Eyebeam’s “transitional space” in Industry City, Sunset Park (photo by Alex Teplitzky, used with permission)

The arts and technology nonprofit Eyebeam recently cancelled its 2016 plans for a major space in the BAM Cultural District of Downtown Brooklyn, Hyperallergic has learned. The move to a new development across from the Brooklyn Academy of Music in that neighborhood was originally announced in October 2013, when the Atlantic Foundation, which owned the institution’s Chelsea space, placed it on the market. The organization will now remain at its interim venue in Sunset Park’s Industry City, where a four year lease is held, while a suitable alternative space is found, according to executive director Patricia Jones.

A rendering of the BAM North Site II (courtesy Dattner Architects / Bernheimer Architecture, via Curbed) (click to enlarge)

A rendering of the BAM North Site II (photo courtesy Dattner Architects / Bernheimer Architecture, via Curbed)

Seed funding for the move from Chelsea was provided by the Atlantic Foundation with proceeds from the sale of Eyebeam’s former building on West 21st Street. But the planned BAM Cultural District building, called BAM North Site II and developed by the Jonathan Rose Companies, eventually placed pressure both on Eyebeam’s intended programming and finances. In a telephone interview last Friday, Jones characterized the decision, made within the last few weeks, as 80% program related and 20% budgetary. On top of the capital cost of the buildout, the requirements of the larger space “would have doubled the operational cost for the organization,” Jones said, while skewing resources away from research and residencies.

“We want a public presence,” Jones said of possible alternatives that would balance what she describes as her organization’s commitment to public programs, artist residencies, and research projects. Citing the “rough and ready” aesthetic of Eyebeam’s Chelsea and Industry City spaces and Kickstarter’s corporate offices in Greenpoint, Jones indicated that Eyebeam’s future home would hew closer to those characteristics than the “very visible glass facade” of the BAM North Site II building, a new construction. As far as specific neighborhoods, Eyebeam hasn’t formally begun its search but is considering the area surrounding Dumbo, and Jones added that “we really like Industry City.”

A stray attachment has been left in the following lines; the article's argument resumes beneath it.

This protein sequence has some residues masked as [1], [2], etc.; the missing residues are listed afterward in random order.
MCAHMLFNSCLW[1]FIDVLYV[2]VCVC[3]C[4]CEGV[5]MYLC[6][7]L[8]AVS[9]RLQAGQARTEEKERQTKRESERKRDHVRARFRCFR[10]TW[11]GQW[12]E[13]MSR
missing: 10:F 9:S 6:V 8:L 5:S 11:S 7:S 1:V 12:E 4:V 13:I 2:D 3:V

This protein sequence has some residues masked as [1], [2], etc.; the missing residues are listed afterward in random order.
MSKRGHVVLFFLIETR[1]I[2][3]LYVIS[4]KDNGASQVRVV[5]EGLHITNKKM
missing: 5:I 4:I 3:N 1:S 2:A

Eyebeam stands out from its neighbors in Chelsea. (photo by Steve Lambert, via Wikimedia)

Eyebeam’s former location on West 21st Street in Chelsea (photo by Steve Lambert/Wikimedia)

The decision marks a reversal from Eyebeam’s position earlier this year. In a June 2014 Wall Street Journal article about the Downtown Brooklyn move, Jones told the paper about the anticipated shift in Eyebeam’s purpose brought about by being “in a space that is so public.” “With more outreach and civic engagement, we’ll introduce a really wide public to this amazing cross section of art, technology, culture, and STEM,” Jones added.

At the time of last year’s announcement of the move to Downtown Brooklyn, board chair Jed Alpert stated that Eyebeam was “thrilled by this opportunity … at the center of an exciting mix of nonprofit organizations, anchored by the Brooklyn Academy of Music.” Alpert also noted that the location, adjacent to the Atlantic Terminal, was easily accessible by public transportation; Sunset Park, which is serviced by the D, N, and R subway lines, is considerably more remote.

Though the search for a permanent Eyebeam space has not yet begun, a second inter-borough move is not likely to be in store. “Most of our staff is in Brooklyn, a lot of our audience is in Brooklyn,” Jones told Hyperallergic last year. “People will have a much clearer idea of what we’re doing and what we’re about when we’re in Brooklyn.”

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